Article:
Still other times we might meet strangers who are not Christian, who do not know Him Whom we follow. We might be called to proclaim the Gospel through our actions, through our examples, through our service, or even perhaps with words; or we might be called to stand by quietly and wait for God's instructions, lest we drive away a seeker by hasty or inconsiderate actions or speech.

And if God wants to make use of us, He will! I am His most unworthy instrument, but even I have known what it is to help someone find Christ who was seeking Him, or re-connect someone to the Church who was apart for a time. And if I, the most accidental disciple imaginable, have done this, then so can any Christian...

...if God wills it. Because while we can present the Gospel joyfully, faithfully, with words or silently, with actions of love and attitudes of hope, only God can really make disciples. And He alone never does so accidentally.

5 comments:

MightyMighty said...

This is something with which I always struggle. I feel like it's practically a full time job to learn half of what I want to know about the Church, God, etc. My endeavors have equipped me for some touch conversations at times, but just as often I'm left feeling guilty that I wasn't better prepared for a given situation.

Scott Hahn gave a good talk ten years ago, at a conference of very orthodox Catholics, saying that "before God wants to use you to evangelize to others, he wants to save you" (except in better words). He kept driving home how our focus has to first be on having a genuine prayer life, and then being open to the work that God calls us to. If the prayer life isn't there, it's hard to hear the call, and impossible to evangelize.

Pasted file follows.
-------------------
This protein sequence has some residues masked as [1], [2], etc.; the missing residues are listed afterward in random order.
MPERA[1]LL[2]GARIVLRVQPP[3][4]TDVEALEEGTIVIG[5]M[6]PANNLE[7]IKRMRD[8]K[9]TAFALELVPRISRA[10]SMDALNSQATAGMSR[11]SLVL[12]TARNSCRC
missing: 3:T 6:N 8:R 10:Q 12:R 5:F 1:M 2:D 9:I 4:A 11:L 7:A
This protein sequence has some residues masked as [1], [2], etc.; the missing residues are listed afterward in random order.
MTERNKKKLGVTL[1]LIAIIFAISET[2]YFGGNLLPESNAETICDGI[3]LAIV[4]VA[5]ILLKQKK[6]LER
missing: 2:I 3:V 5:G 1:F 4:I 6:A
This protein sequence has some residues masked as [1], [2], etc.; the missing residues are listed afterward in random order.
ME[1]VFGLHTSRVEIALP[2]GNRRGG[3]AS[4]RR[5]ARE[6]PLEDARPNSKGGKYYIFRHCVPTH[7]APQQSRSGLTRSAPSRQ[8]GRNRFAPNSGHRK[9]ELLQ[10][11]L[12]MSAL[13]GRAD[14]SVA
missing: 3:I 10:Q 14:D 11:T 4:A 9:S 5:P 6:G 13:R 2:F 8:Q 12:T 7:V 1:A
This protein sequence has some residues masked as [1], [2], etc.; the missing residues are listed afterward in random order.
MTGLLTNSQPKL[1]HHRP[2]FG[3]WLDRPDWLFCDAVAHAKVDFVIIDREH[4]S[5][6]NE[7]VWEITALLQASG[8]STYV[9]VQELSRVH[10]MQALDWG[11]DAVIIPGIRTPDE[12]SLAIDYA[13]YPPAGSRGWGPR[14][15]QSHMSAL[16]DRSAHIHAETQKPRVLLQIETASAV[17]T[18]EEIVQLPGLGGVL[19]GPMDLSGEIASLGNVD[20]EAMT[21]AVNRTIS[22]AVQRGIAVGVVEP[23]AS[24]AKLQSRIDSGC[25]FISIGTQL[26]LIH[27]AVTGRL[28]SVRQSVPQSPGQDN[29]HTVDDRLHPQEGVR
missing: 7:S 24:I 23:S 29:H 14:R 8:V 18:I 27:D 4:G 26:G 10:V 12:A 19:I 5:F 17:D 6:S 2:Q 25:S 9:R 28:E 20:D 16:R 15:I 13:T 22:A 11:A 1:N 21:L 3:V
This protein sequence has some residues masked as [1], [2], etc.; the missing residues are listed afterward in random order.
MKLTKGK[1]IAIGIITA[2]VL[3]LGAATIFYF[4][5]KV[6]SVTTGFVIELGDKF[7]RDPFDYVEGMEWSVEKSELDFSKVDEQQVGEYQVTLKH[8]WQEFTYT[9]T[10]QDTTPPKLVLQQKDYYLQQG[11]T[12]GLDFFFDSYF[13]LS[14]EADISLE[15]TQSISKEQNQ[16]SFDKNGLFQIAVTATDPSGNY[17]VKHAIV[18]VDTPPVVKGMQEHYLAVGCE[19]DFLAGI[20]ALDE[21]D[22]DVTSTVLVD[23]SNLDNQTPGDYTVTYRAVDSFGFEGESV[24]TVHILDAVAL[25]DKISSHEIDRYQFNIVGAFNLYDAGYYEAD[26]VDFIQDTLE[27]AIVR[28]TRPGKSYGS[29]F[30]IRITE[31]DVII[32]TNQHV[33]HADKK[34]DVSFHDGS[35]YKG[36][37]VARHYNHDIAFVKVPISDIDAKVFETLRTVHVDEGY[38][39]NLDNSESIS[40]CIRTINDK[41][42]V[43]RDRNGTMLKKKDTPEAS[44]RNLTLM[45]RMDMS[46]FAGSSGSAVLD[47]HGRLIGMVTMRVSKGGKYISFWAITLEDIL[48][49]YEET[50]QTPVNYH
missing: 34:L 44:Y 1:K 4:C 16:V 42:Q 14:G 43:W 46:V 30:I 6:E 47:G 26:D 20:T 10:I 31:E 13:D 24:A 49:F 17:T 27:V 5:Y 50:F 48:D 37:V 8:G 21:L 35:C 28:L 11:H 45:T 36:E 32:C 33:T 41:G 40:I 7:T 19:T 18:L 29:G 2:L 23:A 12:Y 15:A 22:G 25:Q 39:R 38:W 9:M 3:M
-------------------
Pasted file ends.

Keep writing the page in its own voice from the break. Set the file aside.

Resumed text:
On the other hand, lots of people abuse the quotation, "Preach the Gospel at all times, use words if necessary," and indicate that we hardly ever need to speak up if our behaviors are righteous. They forget that St. Francis was trying to tell his brothers that they had to be pure before they could tell others to be pure, charitable before they could tell others to be charitable, etc. He didn't mean that we should feel bossy or out of line for speaking up.

Thanks for posting!

Siarlys Jenkins said...

Erin you sound like a Protestant... or is it because we're all Christian?

The Wittenberg Door had a funny article once about a born-again evangelist recounting his surprise to learn that there are Bibles in Catholic book stores.

John Thayer Jensen said...

@Siarlys:

The Wittenberg Door had a funny article once about a born-again evangelist recounting his surprise to learn that there are Bibles in Catholic book stores.

It's all a plot. The Church wants to lure unsuspecting people in, and then when they decide to become Catholics, the priest demands they hand over that contraband literature :-)

Good thing I kept all my Bibles hid and out of sight!

jj

Siarlys Jenkins said...

Touche John.

(I hope you understood that the article was making fun of the evangelist's ignorance.)

John Thayer Jensen said...

@Siarlys:

(I hope you understood that the article was making fun of the evangelist's ignorance.)

I did, indeed, but sadly I have met with things not much less weird.

jj